NTSB Identification: DEN00IA080.
The docket is stored in the Docket Management System (DMS). Please contact Records Management Division
Scheduled 14 CFR AIR BC, LTD.
Incident occurred Sunday, April 30, 2000 in DENVER, CO
Probable Cause Approval Date: 07/10/2001
Aircraft: British Aerospace BAE 146-200, registration: CFBAO
Injuries: 20 Uninjured.

NTSB investigators used data provided by various sources and may have traveled in support of this investigation to prepare this aircraft incident report.

Power on the no. 1 engine 'rolled back' (dropped to flight idle) while the airplane was in IMC at FL 290. The operator reported considerable convective cloud and thunderstorm activity in the area, with cloud tops reaching FL500. When the flight descended to FL 260, power on nos. 2 and 4 engines also rolled back. As the airplane passed 12,500 feet msl, power returned to the three idling engines. The flight landed without further incident. The airplane was equipped with four unmodified Honeywell ALF502R engines. In certain temperature and moisture conditions, the engines become susceptible to ice accumulation on the supercharger exit guide vanes. This reduces core engine airflow, resulting in a loss of power. Early airworthiness directives prohibited flight in icing conditions above 26,000 feet and at an outside air temperature above -40 degrees C. SAT within 30 nm of thunderstorms. Some operators were granted waivers from these ADs. Recent airworthiness directives mandate certain engine modifications be made by December 2002. Newer models of the airplane feature redesigned engines.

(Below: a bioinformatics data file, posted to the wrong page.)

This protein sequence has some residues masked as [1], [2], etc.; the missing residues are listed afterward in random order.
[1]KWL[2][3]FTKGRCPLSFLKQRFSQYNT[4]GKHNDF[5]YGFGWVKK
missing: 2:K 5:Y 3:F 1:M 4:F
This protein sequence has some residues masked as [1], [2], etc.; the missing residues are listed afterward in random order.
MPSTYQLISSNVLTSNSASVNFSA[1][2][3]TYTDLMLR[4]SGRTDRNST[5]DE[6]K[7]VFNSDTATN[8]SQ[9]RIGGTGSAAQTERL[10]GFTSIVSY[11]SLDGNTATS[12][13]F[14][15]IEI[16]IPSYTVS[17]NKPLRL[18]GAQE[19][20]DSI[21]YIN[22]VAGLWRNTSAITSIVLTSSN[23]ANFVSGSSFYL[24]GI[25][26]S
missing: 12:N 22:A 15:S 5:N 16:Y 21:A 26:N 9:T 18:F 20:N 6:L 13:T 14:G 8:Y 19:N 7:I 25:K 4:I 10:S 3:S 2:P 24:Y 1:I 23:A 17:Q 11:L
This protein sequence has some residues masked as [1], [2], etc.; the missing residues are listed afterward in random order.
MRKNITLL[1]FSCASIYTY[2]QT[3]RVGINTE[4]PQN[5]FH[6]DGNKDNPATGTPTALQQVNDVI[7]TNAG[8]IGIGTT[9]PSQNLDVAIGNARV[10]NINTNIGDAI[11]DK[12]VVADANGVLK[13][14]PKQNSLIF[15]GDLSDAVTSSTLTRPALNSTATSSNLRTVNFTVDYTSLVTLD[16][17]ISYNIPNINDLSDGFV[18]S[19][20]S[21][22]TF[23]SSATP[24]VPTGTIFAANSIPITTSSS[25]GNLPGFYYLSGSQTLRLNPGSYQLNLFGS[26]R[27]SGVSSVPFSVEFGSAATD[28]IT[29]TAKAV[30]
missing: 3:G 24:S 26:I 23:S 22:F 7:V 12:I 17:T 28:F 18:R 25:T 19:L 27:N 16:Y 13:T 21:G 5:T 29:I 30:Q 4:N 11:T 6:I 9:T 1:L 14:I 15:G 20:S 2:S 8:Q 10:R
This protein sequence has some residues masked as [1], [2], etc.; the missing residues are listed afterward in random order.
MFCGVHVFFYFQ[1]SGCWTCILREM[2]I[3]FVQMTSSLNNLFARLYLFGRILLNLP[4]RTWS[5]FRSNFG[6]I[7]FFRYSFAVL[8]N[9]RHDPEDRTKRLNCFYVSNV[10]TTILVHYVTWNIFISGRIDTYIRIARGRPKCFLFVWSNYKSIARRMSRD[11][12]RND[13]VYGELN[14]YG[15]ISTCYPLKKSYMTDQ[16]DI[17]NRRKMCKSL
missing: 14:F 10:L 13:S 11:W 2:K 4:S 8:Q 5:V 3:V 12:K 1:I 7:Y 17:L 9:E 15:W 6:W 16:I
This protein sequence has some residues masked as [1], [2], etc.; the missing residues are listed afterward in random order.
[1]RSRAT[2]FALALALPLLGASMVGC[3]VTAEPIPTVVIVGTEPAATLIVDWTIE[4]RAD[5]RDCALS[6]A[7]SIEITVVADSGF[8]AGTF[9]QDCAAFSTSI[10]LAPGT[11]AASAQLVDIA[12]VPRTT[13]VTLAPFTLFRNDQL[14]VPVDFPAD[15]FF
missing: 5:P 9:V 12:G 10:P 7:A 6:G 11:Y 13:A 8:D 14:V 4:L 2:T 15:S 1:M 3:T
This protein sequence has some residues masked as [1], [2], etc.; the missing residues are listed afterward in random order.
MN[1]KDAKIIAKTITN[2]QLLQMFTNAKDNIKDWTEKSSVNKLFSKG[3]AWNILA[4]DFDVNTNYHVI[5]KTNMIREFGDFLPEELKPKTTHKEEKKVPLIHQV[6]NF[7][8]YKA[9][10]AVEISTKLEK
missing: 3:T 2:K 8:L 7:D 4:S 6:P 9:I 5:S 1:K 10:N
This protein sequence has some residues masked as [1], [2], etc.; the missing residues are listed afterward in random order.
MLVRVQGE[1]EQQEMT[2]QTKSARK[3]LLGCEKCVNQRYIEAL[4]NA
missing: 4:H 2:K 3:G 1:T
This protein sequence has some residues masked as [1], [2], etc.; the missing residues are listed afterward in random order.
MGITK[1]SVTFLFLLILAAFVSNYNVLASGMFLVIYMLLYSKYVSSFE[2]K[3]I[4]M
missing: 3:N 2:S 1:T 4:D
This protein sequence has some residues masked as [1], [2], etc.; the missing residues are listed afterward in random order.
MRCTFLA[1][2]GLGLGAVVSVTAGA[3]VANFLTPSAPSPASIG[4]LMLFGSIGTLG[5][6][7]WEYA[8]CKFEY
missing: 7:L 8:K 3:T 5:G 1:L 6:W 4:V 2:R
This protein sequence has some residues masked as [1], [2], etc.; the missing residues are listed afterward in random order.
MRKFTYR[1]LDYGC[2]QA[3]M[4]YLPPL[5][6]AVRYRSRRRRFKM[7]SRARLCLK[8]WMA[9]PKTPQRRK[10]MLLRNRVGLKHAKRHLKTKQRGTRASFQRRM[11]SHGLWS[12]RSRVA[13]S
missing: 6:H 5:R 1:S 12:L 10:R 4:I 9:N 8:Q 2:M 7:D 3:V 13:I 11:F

The National Transportation Safety Board determines the probable cause(s) of this incident to be:

The accumulation of ice on the supercharger exit guide vanes that reduced core engine airflow, resulting in a loss of power. Factors were the clouds and icing conditions.

Full narrative available

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